Search below for resources covering the intersection of climate engagement, social science and data analytics.
Have a resource you want to share?CONTACT US
In 2020, a group of New Jersey organizers helped get the country's most progressive environmental justice legislation at the time passed. The short film "A Big Win for Environmental Justice Organizers" follows community-based activists from Ironbound Community Corporation in moving the statewide legislation forward. The Lab hosted a conversation with the contributors, sharing their insights and lessons learned from a community organizing perspective, so that other local groups feel empowered to take on statewide initiatives as well.
In 2020, a group of New Jersey organizers helped get the country's most progressive environmental justice legislation at the time passed - S232. This documentary delves into the role of community-based activists from Ironbound Community Corporation in moving the statewide legislation forward. By focusing on the community organizing perspective, this film offers insights and lessons learned from ICC so that other local groups feel empowered to take on statewide initiatives as well. Given community organizers know their neighbors, experience the impact of environmental injustice firsthand, and understand how policies affect people's lives, they are the experts whose voices are critically needed in halls of power. The accompanying discussion guide attached provides a road map for community organizers across the country who hope to translate local relationships into statewide legislative victories.
Survey data from 19 competitive House districts across the US revealed strong support (59%), across party lines, for the American Jobs Plan. Notably, the provisions that would address the climate crisis garnered even stronger support than the overall infrastructure plan did.
Among the specific provisions designed to address the climate crisis:
- 82% of voters support investments to rebuild roads and bridges and modernize public transportation to ensure it is cleaner and able to serve more people.
- 81% of voters support overhauling our country’s drinking water infrastructure.
- 70% of voters support addressing the challenge of climate change by shifting to greater use of clean energy, reducing carbon pollution from vehicles and industry, and making homes and buildings more energy efficient.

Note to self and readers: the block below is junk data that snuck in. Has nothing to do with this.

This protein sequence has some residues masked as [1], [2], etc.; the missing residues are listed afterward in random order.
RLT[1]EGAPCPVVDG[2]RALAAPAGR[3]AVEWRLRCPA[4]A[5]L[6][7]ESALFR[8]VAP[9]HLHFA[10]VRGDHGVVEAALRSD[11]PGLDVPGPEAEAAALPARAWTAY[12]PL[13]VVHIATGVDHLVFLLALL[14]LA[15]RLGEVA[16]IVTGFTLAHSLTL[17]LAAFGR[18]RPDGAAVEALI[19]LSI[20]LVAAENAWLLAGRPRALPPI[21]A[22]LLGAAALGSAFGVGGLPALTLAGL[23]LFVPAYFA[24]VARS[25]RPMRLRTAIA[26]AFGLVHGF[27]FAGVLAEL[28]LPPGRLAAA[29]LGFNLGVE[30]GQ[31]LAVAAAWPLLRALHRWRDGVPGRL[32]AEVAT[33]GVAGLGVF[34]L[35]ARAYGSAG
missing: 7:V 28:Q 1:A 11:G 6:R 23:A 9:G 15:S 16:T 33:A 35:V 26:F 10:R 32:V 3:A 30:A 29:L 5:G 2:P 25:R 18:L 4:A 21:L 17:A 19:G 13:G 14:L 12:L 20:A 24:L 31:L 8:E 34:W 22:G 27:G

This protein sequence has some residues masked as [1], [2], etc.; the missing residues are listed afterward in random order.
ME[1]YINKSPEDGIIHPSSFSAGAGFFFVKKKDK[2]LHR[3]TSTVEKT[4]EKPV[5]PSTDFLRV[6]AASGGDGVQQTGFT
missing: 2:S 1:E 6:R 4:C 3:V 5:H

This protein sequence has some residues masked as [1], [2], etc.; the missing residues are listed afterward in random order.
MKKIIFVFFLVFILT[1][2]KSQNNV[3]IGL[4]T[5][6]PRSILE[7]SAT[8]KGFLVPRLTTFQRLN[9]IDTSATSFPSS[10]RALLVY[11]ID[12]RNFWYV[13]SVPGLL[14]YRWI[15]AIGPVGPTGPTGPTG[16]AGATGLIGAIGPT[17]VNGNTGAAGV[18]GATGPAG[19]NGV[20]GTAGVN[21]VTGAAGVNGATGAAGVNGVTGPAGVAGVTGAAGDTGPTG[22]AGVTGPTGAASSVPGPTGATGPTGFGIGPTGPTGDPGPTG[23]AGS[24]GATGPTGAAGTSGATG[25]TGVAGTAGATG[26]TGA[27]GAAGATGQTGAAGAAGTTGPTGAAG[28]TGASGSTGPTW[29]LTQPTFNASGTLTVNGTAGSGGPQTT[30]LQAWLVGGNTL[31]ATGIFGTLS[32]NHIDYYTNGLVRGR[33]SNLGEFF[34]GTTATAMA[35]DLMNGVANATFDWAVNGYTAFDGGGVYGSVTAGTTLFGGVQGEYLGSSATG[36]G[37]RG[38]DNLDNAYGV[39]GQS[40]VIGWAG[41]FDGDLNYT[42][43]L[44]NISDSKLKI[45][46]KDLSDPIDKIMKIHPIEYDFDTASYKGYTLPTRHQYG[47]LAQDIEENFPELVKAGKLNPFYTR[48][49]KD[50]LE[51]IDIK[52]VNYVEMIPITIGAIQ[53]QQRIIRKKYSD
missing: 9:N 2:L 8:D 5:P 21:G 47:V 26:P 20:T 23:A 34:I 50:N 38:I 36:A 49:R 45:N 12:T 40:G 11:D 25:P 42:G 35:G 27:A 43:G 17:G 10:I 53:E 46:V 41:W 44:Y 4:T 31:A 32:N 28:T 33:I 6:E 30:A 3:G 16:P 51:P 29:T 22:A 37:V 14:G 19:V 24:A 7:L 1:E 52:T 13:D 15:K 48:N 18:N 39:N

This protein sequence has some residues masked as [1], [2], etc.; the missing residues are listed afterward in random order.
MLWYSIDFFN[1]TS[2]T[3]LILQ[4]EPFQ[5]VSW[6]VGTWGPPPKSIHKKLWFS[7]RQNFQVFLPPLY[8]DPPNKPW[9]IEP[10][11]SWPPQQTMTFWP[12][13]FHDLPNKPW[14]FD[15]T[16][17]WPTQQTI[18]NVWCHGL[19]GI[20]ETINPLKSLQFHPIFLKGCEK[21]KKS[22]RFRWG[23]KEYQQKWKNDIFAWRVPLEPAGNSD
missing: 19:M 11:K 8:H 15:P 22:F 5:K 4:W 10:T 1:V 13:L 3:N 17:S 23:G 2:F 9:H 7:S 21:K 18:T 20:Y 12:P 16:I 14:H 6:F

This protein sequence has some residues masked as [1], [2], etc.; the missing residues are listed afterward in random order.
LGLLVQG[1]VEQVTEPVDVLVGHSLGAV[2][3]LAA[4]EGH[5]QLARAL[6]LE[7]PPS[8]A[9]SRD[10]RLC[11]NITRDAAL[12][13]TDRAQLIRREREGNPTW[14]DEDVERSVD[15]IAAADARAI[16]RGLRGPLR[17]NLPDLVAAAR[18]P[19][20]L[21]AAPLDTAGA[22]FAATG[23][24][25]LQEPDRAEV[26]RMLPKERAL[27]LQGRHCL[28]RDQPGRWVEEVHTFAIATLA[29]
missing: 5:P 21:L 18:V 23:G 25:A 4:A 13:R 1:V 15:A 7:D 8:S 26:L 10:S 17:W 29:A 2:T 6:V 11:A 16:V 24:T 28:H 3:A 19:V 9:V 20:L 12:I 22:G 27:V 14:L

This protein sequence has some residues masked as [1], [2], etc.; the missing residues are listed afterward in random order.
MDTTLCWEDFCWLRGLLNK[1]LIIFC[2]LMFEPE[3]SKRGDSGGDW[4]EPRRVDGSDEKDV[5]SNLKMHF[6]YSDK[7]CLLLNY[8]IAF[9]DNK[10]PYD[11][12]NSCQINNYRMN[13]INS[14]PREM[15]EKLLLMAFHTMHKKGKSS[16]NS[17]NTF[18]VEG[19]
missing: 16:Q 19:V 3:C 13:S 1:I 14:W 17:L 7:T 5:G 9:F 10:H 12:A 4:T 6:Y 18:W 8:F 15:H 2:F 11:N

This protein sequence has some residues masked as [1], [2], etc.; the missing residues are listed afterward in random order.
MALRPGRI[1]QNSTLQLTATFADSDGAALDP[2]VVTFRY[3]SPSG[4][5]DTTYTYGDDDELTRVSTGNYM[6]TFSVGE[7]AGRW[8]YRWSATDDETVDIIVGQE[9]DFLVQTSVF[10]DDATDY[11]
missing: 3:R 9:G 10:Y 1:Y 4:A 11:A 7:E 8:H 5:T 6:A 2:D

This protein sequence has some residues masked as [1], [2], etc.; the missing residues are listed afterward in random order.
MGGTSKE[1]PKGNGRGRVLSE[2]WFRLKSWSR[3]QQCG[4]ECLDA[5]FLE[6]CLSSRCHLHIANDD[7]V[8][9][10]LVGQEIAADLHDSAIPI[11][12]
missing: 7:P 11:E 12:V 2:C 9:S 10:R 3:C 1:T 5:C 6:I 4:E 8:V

- 69% of voters support investments in clean energy such as wind and solar power by extending tax credits to spur innovation and manufacturing.
- 61% of voters support investments in electric vehicles and charging stations to reduce pollution and help more Americans buy clean cars.
Key findings of a survey (phone and online) of US voters, with oversamples in key states include:
- Voters across the political spectrum overwhelmingly support government investments in clean energy technologies in order to rebuild the economy (77%), create good jobs (76%), and eliminate the carbon emissions that cause climate change (75%).
- There's a widespread belief (75%) that investing in clean energy technologies will have economic benefits – including for "regular people."
- And also that by developing new clean technologies, we can replace many of the manufacturing and other blue-collar jobs that the country has lost over the last few decades (72%)
- Strong support for various approaches to boost and develop specific clean energy technologies such as clean steel and cement, clean jet fuels, and energy storage and transmission.
- Voters support investing $75 billion in clean energy tech RD&D as part of the upcoming infrastructure bill.
Different parts of the country see various kinds of extreme weather as most concerning, perceptions which are largely in line with actual major disasters that have occurred in those regions. This report provides concern profiles for the 18 largest states, drawing on survey data from 2018 and 2019. Over half of Americans see such extreme weather events posting a high or moderate risk to their community in the coming decade, and two thirds see a climate link to US weather (though only a third think climate affects our weather "a lot").